ESPN’s Monday Night Football will not broadcast national anthem
Los Angeles Rams outside linebacker Robert Quinn (94) raises his fist during the national anthem prior to an NFL football game against the New Orleans Saints, Sunday, Nov. 26, 2017, in Los Angeles. The Rams defeated the Saints, 26-20. | Ryan Kang / AP

ESPN said that it will not show the playing of the national anthem before the “Monday Night Football” regular season broadcasts, even as the anthem protest debate continues.

With the NFL preseason just starting, the league and players have already been criticized by Trump, sponsors, and fans for not disciplining players who knelt during the anthem.

New ESPN president Jimmy Pitaro told reporters last Friday, Aug. 17, the league—or Trump—did not pressure the network. Piatro said the NFL was informed of their decision as a courtesy.

“We generally have not broadcasted the anthem, and I don’t think that will change this year. Our plan going into this year is to not broadcast the anthem.

“Again, that could change. It’s unpredictable what could happen in the world but as of now, we’re not. We have communicated that back to the NFL. They have not asked, but as a courtesy and good partners we have let them know what our plans are.”

While many rabid, Trump supporting football fans are pushing for more displays of patriotism during games (whatever happened to the “just stick to sports” argument?), the decision by ESPN is consistent with their preexisting national anthem policy.

The same goes for other networks.

In October 2017, Fox Sports said their standard procedure was not to show the playing of the national anthem live during “regionalized coverage of NFL games.”

NBC said in January 2018 that during the Super Bowl, if players were to take a knee, they would be shown live. And ESPN has occasionally shown the national anthem before games: Week 1 of regular season on the 16th anniversary of 9/11, in week 3 of the 2017 season, after Trump’s criticism of players, and in week 4, after the mass shooting in Las Vegas.

In the two seasons since former San Francisco 49ers quarterback Colin Kaepernick first took a knee to shine a light on racism and police brutality, the national anthem has been a hotbed of controversy—stoked heavily by our tweeter-in-chief.

In response, the NFL pushed through a change to its national anthem policy making it mandatory for players to stand or remain in the locker room, or face fines and discipline.

The policy triggered more backlash, with some players saying they would continue to take action, some owners refusing to fine or discipline protesting players, and a few others, most notably Jerry Jones of the Dallas Cowboys, saying their players had to stand.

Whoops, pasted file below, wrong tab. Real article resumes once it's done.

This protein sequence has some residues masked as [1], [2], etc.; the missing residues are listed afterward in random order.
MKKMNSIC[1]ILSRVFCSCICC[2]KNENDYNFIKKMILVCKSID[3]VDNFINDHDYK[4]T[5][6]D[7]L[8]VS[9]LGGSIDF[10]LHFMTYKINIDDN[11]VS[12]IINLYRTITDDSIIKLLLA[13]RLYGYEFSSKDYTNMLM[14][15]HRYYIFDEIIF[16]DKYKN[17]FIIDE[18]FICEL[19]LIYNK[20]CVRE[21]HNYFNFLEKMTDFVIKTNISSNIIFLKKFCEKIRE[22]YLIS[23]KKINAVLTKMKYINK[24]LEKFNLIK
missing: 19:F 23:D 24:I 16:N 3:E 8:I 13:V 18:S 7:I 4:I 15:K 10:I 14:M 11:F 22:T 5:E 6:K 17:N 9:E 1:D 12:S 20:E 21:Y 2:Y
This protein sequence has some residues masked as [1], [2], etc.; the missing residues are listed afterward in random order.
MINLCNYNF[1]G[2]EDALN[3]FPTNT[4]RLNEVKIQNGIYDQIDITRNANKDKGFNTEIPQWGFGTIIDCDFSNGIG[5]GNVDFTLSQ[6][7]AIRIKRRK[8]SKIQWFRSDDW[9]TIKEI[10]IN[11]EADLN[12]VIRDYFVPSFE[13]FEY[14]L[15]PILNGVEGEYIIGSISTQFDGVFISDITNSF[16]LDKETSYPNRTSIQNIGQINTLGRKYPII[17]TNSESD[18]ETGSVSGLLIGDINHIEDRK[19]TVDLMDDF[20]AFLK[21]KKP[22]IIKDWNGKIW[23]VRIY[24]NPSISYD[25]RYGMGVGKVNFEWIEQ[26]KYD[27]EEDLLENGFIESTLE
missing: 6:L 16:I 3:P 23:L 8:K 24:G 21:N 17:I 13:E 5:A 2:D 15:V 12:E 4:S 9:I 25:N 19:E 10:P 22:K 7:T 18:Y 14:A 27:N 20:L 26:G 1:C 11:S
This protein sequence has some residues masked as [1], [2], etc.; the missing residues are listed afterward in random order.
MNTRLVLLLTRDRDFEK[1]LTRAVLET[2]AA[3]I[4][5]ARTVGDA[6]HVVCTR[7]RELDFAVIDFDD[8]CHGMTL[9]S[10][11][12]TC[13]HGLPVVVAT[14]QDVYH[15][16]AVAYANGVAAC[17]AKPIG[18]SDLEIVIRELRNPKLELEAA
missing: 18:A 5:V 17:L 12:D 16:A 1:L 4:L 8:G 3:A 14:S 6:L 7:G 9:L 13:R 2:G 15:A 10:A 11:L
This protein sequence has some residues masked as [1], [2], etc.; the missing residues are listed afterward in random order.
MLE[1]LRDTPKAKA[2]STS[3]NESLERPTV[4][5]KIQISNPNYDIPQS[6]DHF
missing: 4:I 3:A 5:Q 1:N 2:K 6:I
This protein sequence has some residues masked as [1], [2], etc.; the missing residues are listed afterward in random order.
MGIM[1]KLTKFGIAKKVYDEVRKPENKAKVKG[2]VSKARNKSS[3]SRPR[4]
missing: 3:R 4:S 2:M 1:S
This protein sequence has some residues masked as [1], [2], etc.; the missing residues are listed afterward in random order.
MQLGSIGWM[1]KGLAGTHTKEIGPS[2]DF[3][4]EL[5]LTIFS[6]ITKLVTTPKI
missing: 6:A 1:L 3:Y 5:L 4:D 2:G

During the public uproar, the NFLPA filed a non-injury grievance against the league for the “unilateral change in working conditions” which led the NFL to hold off on enforcing the policy and seek a mutual resolution with the players association.

Asked if ESPN was now a “political organization,” Piatro said: “It’s not our job to cover politics, purely, but we’ll cover the intersection of sports and politics. When something happens, when the Eagles are disinvited from the White House, or when someone takes a knee, if we think it’s newsworthy, were going to cover it.”

ESPN pays around $2 billion a year for “Monday Night Football” broadcasting rights.

Piatro’s statements came a day after Denver Broncos’ general manager John Elway gave a disingenuous statement when asked if he would consider Kaepernick for the team, if they decide to sign a veteran quarterback.

“Colin had his chance to be here. We offered him a contract, he didn’t take it,” said Elway.

The contract in question came in 2016, before Kaepernick began his anthem demonstrations.

Elway’s comment was foolish, as it turns out he was among several NFL executives who gave depositions in Kaepernick’s collusion grievance against the league.

USA TODAY sportswriter Lindsay H. Jones reported: “The Broncos tried to trade for Kaepernick in 2016, shortly after Peyton Manning announced his retirement. But the Broncos wanted Kaepernick to accept a pay cut as part of the deal. Kaepernick declined and decided to stay with San Francisco for another season.”

According to Kaepernick’s attorney, it is possible that Elway violated the protective order in the collusion case.

Currently, Kaepernick’s case is before neutral arbitrator Stephen Burbank, a professor at Penn Law, who is considering a request for summary judgement in the matter by the NFL, which could lead to a dismissal of the grievance.

We are 17 days away from the regular season opener, Atlanta FalconsPhiladelphia Eagles, and there’s a lot that could happen off the field between now and then.


Al Neal
Al Neal

Award winning journalist Al Neal is PW associate editor for labor and politics. He is also the chief photographer for People's World. He is a member of the Chicago News Guild, Society of Professional Journalists, Professional Photographers of America, National Sports Media Association, and The Ernest Brooks Foundation.